Paper Dress Vintage is a relatively new venue in Hackney, downstairs is a vintage clothing shop cum bar, by day upstairs is more clothing and a yoga studio but by night it’s an intimate venue to catch a mix of new and upcoming bands as well as the occasional better known visitor. Like Rainbrother. Bjarke Bendsten has been developing his sound through a series of bands – first coming to international notice with the jaunty pop-rock of The Elephants, then stripping everything right back for the more lo-fi The Migrants. Rainbrother is a return to a bigger band sound, but one which retains that earthier feel with a big nod to the likes of Phosphorescent. The emotion is rawer, the funk is deeper. And, as with the previous bands, Bendsten remains pretty Danishly laid back.
Two support acts opened the evening: Imogen Harfleet offered up some folky reflections, accompanying herself on guitar and autoharp and was pleasingly quirky in a Lavender Diamond way, whilst Adelaide’s The Wanderers – playing their second ever London gig – were a robust rock four piece with a slight twist in being drums, bass, lead guitar, and keyboards. In their fine, but short, set they projected a classic rock feel with a few unexpected sidesteps such as the light and breezy Unsure Emily, and a set closer which featured that rarity the sung over drum solo. A good start to the evening.
Once Rainbrother had sorted out their equipment issues after the changeover they launched into an hour’s music with some gusto. They appear as a disparate entity – Bendsten tall and bearded and looking as if he’s just walked back from a hard day on the beach, keyboardist / electric 12 string guitarist Kristian Sejerskilde has strolled in from the Apple Store Genius Bar, lead guitar Aske Fuglsang exudes Scandinavian cool, bass player Simon Minke would not look out of place in a successful blues band whilst drummer Lars Steen Hvelplund is in jeans and a t-shirt ready for some heavy duty percussion work. That’s appearances, the reality is that Rainbrother are a tight – but loose – rock band. It’s been demonstrated on the album Tales from the Drought – which appeared back in February – and it’s amplified live. They’ve also got a splendid approach to scheduling albums: the next one has already been recorded and several tracks – such as Warriors – featured in the set.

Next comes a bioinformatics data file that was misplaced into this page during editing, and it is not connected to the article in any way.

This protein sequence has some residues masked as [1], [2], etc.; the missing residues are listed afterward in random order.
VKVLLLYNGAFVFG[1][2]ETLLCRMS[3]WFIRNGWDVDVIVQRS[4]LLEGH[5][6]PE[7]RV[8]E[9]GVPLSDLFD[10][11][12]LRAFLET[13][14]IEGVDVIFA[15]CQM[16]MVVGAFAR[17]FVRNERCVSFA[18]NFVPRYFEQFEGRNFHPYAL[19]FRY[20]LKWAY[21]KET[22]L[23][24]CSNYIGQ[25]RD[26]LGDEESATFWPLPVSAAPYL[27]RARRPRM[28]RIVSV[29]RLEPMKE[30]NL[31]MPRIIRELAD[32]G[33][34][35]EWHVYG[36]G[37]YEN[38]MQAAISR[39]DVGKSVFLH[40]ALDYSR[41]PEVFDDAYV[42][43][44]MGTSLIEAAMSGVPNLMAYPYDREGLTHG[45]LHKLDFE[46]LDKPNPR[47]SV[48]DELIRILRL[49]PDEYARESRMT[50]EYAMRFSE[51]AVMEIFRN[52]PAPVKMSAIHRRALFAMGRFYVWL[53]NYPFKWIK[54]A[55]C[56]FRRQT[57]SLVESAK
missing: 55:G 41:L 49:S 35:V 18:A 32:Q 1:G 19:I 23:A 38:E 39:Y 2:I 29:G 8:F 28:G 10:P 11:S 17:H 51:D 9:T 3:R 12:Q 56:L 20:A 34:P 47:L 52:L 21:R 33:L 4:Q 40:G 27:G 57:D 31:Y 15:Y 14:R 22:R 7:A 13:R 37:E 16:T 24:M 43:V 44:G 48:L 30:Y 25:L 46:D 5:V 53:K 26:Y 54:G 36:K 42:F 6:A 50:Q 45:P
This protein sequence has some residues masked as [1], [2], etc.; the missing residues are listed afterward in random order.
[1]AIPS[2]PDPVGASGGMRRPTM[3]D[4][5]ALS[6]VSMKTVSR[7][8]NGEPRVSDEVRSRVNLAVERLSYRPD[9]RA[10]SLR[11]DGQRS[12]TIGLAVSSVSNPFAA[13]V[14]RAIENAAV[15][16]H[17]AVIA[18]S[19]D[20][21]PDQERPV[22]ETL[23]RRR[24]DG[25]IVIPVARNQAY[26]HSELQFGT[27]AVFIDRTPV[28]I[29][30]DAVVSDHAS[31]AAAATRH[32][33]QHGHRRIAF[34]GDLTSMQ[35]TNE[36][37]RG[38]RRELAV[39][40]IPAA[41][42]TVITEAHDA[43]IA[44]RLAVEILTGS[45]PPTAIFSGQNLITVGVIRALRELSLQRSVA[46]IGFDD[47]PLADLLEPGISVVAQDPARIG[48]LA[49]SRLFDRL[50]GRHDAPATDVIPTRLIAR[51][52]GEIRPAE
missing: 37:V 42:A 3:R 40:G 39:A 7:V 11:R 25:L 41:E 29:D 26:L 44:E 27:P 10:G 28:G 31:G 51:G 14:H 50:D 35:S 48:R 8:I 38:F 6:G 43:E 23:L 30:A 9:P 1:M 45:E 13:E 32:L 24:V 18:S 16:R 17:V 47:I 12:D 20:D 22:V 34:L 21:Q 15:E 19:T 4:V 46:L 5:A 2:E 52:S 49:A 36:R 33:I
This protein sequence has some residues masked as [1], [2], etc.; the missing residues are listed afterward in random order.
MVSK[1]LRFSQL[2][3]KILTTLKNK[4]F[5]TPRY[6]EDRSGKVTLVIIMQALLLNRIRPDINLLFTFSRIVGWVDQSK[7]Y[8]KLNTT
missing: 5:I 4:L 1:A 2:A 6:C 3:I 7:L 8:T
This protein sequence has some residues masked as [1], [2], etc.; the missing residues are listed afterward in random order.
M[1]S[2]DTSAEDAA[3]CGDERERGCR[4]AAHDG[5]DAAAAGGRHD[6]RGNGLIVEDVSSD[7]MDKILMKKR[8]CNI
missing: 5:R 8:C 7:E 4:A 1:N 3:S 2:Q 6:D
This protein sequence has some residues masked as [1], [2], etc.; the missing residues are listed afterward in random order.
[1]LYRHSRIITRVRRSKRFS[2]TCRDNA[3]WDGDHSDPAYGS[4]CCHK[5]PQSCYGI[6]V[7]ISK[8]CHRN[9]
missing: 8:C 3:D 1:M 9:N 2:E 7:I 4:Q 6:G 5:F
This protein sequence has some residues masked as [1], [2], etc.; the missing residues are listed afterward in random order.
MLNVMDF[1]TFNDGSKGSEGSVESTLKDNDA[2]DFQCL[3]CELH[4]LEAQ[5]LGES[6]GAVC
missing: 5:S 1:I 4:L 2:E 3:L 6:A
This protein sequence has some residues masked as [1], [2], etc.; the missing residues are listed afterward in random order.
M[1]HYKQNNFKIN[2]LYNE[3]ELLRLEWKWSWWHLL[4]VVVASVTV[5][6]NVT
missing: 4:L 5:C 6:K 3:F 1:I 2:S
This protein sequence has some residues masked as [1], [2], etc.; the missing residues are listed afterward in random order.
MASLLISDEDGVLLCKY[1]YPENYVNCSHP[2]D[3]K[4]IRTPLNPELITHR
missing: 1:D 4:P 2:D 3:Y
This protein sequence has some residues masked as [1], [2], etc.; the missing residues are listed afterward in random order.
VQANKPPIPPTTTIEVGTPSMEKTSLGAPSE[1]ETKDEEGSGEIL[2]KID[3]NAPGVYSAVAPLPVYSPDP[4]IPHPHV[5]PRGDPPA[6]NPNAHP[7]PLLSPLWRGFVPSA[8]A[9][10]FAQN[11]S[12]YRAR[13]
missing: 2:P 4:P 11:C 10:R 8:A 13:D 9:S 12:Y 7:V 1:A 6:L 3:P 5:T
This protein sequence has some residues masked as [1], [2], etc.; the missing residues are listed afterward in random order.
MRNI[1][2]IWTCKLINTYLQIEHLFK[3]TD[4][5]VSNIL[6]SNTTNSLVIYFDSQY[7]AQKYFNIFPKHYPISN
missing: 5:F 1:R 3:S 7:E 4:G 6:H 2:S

Rainbrother cover many shades of emotion – Blue is a cool slow groove, which balances on two pinnacles, neat little guitar licks and sonic stabs from the keyboards. Break Out takes Rainbrother into a harder edged sound, and gives Lars Hvelplund another opportunity to demonstrate a total commitment to bashing all kinds of Danish hell out of his drum kit. This man does not hold back – it’s a joy both to hear and to watch. And then there’s the recent single, Fat Eggs, which is such a mellow mood, hypnotically weaving back and forth, it’s an irresistible sound full of blended voices and with the rhythm section at their very grooviest as the chirping guitar echoes the wordless chorus. Fat Eggs sways like a field of corn, full and ripe for the scythe, and with the promise of grain whiskey to come. It’s the kind of song that can be, and is, effortlessly extended without ever outstaying its welcome.
Fifty minutes or so in and it’s seemingly all over, somewhat to the disbelief of the crowd. The band’s seeming surprise at the audience wanting to hear at least one more produced the superb East African Dream, introduced by Bjarke Bendsten as being about walking across Africa. This is one of a couple of instrumental pieces on Tales From The Drought, and the first of these to appear on this night. Building on booming bass notes and a mesmeric repetition of “na-na–na-na-na-nah” it loops around on itself with imaginative and dreamy lead guitar full of sky high floating notes, and grounded by Bendsten’s endless acoustic strumming. With voices joining in from the floor the song takes on a building majesty. As a closer it’s just perfection.
Rainbrother, is a band that takes Bjarke Bendsten’s musical imagination further into ever more interesting territory. The signs from this gig are that next album should be as superb as the first, and longer sets at bigger venues are sure to follow – so catch them at intimate venues while you still can.
East African Dream
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